Heinlein’s characters do tend to be opinionated as I slog through several sarcastic chapters of what his thoughts are on politics, religion and certain mavericks that buck the trend, such as Jubal Hershaw, local curmudgeon.

And the book would not have been half bad if Heinlein didn’t just drop all these great characters once Mike came on the scene and came into his own.

The last half became a long argument about Mike’s new socialist mentality, his use of making people go away and his new religion, of which we have a familiar ending.

We learn words like the Nest, how to Grok and new uses of telepathy and mind over matter. We also learn the true intent of the Old Ones of Mars.

But Robert, why did you leave so many plot holes? What about Douglas? What happened to his wife? The police state government completely backs off, now what?

Bottom Line:

Good book from a historical perspective, and the book is important in how it influenced Heinlein and future dystopia stories, but frankly it was not that great.

The Kindle edition had a few misspellings here and there, but nothing to worry about.

( )
  James_Mourgos | Dec 22, 2016 |
Wow, I just can't do that level of preachy. ( )
  oswallt | Nov 25, 2016 |
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Author nameRoleType of authorWork?Status
Robert A. Heinleinprimary authorall editionscalculated
Heinlein, VirginiaPrefacesecondary authorsome editionsconfirmed
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Once upon a time when the world was young there was a Martian named Smith.
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(Click to show. Warning: May contain spoilers.)
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Please distinguish this "original, uncut" version of Heinlein's Stranger in a Strange Land (1991) from its edited first publication (1961). This would be ISBN #s 0-399-13586-3, 0-450-54267-X and 0-441-78838-6 and Science Fiction Book Club editions of 1991 (#17697 and a leather bound edition). There is a 60,000 word difference between the two. Thank you.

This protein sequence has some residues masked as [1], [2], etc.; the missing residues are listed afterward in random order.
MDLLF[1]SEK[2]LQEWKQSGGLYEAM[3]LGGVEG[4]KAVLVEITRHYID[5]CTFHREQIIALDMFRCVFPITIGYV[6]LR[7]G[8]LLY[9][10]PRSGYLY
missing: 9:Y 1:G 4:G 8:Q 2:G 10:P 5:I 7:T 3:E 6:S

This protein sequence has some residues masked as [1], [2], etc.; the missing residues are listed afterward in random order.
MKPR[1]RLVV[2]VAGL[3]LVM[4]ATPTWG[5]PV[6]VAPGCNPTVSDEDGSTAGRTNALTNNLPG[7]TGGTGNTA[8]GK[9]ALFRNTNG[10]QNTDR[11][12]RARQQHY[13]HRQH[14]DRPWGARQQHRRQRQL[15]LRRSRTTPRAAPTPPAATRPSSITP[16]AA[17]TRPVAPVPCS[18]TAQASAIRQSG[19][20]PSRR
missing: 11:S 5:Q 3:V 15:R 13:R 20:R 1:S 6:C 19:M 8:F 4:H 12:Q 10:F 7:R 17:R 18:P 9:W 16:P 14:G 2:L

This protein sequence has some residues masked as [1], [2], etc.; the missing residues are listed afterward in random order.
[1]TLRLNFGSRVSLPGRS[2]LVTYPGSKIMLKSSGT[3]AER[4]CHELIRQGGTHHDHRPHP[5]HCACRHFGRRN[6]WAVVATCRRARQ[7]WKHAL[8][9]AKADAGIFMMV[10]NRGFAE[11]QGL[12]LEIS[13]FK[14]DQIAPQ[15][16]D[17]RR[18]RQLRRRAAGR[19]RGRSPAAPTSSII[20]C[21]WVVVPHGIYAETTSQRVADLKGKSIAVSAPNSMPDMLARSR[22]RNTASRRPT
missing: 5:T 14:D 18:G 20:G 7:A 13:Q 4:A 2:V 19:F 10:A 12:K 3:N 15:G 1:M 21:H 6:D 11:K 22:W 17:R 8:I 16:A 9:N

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Amazon.com Amazon.com Review (ISBN 0441788386, Paperback)

Stranger in a Strange Land, winner of the 1962 Hugo Award, is the story of Valentine Michael Smith, born during, and the only survivor of, the first manned mission to Mars. Michael is raised by Martians, and he arrives on Earth as a true innocent: he has never seen a woman and has no knowledge of Earth's cultures or religions. But he brings turmoil with him, as he is the legal heir to an enormous financial empire, not to mention de facto owner of the planet Mars. With the irascible popular author Jubal Harshaw to protect him, Michael explores human morality and the meanings of love. He founds his own church, preaching free love and disseminating the psychic talents taught him by the Martians. Ultimately, he confronts the fate reserved for all messiahs.

The impact of Stranger in a Strange Land was considerable, leading many children of the 60's to set up households based on Michael's water-brother nests. Heinlein loved to pontificate through the mouths of his characters, so modern readers must be willing to overlook the occasional sour note ("Nine times out of ten, if a girl gets raped, it's partly her fault."). That aside, Stranger in a Strange Land is one of the master's best entertainments, provocative as he always loved to be. Can you grok it? --Brooks Peck

(retrieved from Amazon Thu, 12 Mar 2015 18:16:20 -0400)

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A young man from Mars comes to Earth & must learn our strange ways. Annotation. One of the greatest science fiction novels ever published, Stranger in a Strange Land's original manuscript had 50,000 words cut. Now they have been reinstated for this special 30th anniversary trade edition. A Mars-born earthling arrives on this planet for the first time as an adult, and the sensation he creates teaches Earth some unforgettable lessons. "A brilliant mind-bender".--Kurt Vonnegut… (more)